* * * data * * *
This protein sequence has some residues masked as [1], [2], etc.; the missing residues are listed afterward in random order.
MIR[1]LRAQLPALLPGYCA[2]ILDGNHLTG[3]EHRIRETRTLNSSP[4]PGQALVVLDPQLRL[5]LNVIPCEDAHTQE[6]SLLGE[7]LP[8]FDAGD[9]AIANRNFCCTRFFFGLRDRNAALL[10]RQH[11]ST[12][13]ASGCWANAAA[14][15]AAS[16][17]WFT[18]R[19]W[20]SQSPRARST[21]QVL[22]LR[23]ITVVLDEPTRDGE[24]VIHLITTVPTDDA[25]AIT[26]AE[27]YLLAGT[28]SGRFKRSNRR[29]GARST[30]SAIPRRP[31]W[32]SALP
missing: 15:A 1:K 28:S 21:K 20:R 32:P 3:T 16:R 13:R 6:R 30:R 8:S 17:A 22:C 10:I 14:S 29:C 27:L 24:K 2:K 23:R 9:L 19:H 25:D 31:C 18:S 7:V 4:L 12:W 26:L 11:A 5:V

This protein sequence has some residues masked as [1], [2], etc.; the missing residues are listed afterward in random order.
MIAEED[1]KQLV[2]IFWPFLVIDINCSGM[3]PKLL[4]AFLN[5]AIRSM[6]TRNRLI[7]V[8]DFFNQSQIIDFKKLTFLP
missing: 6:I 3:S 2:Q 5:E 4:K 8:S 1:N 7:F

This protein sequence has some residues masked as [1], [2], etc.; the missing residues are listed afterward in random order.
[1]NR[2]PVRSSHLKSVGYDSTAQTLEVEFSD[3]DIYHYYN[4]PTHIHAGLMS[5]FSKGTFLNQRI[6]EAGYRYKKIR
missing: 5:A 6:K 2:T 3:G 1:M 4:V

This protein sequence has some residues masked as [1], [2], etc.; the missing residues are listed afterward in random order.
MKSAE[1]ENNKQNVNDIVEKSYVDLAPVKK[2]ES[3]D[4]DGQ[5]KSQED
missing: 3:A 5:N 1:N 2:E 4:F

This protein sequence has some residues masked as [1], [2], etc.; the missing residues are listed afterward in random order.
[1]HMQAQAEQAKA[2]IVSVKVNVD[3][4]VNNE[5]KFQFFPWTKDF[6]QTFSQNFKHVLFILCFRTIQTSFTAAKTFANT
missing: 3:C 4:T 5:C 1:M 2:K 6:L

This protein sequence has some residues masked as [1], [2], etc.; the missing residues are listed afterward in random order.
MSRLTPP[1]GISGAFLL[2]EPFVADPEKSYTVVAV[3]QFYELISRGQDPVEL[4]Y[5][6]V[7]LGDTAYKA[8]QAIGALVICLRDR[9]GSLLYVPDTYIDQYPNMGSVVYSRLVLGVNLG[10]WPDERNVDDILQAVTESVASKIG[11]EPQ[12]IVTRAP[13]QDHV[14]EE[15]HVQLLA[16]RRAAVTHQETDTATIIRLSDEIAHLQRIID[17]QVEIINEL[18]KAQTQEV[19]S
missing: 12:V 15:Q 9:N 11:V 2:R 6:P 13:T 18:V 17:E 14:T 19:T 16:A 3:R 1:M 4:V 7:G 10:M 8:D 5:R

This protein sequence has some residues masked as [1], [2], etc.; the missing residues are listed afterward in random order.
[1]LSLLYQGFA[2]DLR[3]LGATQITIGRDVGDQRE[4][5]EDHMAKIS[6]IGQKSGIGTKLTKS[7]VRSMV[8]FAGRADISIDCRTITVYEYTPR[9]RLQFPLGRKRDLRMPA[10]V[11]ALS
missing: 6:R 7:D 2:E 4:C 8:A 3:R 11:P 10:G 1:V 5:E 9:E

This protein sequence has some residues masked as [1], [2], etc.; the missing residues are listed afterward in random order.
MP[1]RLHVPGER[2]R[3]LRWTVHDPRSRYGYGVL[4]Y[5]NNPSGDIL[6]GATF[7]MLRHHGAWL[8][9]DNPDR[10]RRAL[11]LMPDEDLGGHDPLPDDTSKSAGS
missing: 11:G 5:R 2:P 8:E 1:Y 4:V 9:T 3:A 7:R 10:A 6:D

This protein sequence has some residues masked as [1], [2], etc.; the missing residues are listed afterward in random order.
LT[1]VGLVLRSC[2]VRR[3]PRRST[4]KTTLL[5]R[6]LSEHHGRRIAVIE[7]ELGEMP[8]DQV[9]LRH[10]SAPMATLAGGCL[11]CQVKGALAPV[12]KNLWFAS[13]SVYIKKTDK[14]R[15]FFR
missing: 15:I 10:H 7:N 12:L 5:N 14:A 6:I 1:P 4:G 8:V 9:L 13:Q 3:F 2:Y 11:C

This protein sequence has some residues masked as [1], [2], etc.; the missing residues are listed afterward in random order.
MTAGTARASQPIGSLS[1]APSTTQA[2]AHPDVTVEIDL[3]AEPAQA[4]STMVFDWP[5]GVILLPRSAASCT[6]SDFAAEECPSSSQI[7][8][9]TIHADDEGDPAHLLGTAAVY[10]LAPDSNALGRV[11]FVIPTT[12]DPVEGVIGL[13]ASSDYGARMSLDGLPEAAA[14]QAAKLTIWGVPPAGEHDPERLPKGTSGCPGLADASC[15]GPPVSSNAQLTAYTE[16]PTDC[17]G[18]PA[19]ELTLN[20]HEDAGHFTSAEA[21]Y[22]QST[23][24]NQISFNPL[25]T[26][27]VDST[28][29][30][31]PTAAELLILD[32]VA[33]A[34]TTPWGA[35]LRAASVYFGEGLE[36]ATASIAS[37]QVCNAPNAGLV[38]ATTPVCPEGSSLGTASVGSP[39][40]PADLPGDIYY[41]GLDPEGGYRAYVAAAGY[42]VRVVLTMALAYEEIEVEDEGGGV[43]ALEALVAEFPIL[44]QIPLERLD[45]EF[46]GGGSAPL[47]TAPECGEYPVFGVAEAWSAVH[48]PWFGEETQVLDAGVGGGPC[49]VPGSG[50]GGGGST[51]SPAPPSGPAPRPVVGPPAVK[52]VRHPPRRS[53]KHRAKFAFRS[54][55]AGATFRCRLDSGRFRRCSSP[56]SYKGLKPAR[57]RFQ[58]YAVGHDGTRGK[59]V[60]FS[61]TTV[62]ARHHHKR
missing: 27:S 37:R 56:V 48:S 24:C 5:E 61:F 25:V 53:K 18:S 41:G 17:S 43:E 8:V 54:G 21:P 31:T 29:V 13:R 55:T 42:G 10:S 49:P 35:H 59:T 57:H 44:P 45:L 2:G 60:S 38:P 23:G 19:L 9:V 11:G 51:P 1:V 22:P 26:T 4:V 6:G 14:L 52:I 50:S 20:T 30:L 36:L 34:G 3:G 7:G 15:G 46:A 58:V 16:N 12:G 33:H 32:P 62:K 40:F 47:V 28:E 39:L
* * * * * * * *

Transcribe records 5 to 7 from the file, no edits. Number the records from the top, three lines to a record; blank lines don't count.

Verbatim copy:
This protein sequence has some residues masked as [1], [2], etc.; the missing residues are listed afterward in random order.
[1]HMQAQAEQAKA[2]IVSVKVNVD[3][4]VNNE[5]KFQFFPWTKDF[6]QTFSQNFKHVLFILCFRTIQTSFTAAKTFANT
missing: 3:C 4:T 5:C 1:M 2:K 6:L

This protein sequence has some residues masked as [1], [2], etc.; the missing residues are listed afterward in random order.
MSRLTPP[1]GISGAFLL[2]EPFVADPEKSYTVVAV[3]QFYELISRGQDPVEL[4]Y[5][6]V[7]LGDTAYKA[8]QAIGALVICLRDR[9]GSLLYVPDTYIDQYPNMGSVVYSRLVLGVNLG[10]WPDERNVDDILQAVTESVASKIG[11]EPQ[12]IVTRAP[13]QDHV[14]EE[15]HVQLLA[16]RRAAVTHQETDTATIIRLSDEIAHLQRIID[17]QVEIINEL[18]KAQTQEV[19]S
missing: 12:V 15:Q 9:N 11:V 2:R 6:P 13:T 18:V 17:E 14:T 19:T 16:A 3:R 1:M 4:V 7:G 10:M 8:D 5:R

This protein sequence has some residues masked as [1], [2], etc.; the missing residues are listed afterward in random order.
[1]LSLLYQGFA[2]DLR[3]LGATQITIGRDVGDQRE[4][5]EDHMAKIS[6]IGQKSGIGTKLTKS[7]VRSMV[8]FAGRADISIDCRTITVYEYTPR[9]RLQFPLGRKRDLRMPA[10]V[11]ALS
missing: 6:R 7:D 2:E 4:C 8:A 3:R 11:P 10:G 1:V 5:E 9:E